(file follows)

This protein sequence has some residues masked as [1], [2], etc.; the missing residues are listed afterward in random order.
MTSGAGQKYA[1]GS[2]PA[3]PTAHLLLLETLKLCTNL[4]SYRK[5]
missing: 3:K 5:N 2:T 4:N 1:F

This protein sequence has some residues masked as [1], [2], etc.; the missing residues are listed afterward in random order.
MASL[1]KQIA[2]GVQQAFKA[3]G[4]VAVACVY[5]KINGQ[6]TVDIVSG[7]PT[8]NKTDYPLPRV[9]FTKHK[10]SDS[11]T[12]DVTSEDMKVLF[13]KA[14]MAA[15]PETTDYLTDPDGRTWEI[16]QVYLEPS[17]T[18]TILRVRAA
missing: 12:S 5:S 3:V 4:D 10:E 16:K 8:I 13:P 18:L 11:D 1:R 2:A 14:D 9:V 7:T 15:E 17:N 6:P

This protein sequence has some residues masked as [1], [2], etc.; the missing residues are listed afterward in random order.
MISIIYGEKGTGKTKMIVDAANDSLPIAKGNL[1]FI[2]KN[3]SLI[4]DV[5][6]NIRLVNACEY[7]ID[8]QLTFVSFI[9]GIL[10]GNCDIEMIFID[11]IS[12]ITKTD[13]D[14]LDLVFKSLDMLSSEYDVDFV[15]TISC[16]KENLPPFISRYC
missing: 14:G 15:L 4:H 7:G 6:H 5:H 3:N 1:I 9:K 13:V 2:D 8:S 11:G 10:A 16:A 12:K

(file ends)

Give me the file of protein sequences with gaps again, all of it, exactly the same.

This protein sequence has some residues masked as [1], [2], etc.; the missing residues are listed afterward in random order.
MTSGAGQKYA[1]GS[2]PA[3]PTAHLLLLETLKLCTNL[4]SYRK[5]
missing: 3:K 5:N 2:T 4:N 1:F

This protein sequence has some residues masked as [1], [2], etc.; the missing residues are listed afterward in random order.
MASL[1]KQIA[2]GVQQAFKA[3]G[4]VAVACVY[5]KINGQ[6]TVDIVSG[7]PT[8]NKTDYPLPRV[9]FTKHK[10]SDS[11]T[12]DVTSEDMKVLF[13]KA[14]MAA[15]PETTDYLTDPDGRTWEI[16]QVYLEPS[17]T[18]TILRVRAA
missing: 12:S 5:S 3:V 4:D 10:E 16:K 8:I 13:P 18:L 11:D 1:R 2:A 14:D 9:V 7:T 15:E 17:N 6:P

This protein sequence has some residues masked as [1], [2], etc.; the missing residues are listed afterward in random order.
MISIIYGEKGTGKTKMIVDAANDSLPIAKGNL[1]FI[2]KN[3]SLI[4]DV[5][6]NIRLVNACEY[7]ID[8]QLTFVSFI[9]GIL[10]GNCDIEMIFID[11]IS[12]ITKTD[13]D[14]LDLVFKSLDMLSSEYDVDFV[15]TISC[16]KENLPPFISRYC
missing: 14:G 15:L 4:H 7:G 6:H 5:H 3:N 1:I 9:K 13:V 2:D 8:S 11:G 10:A 16:A 12:K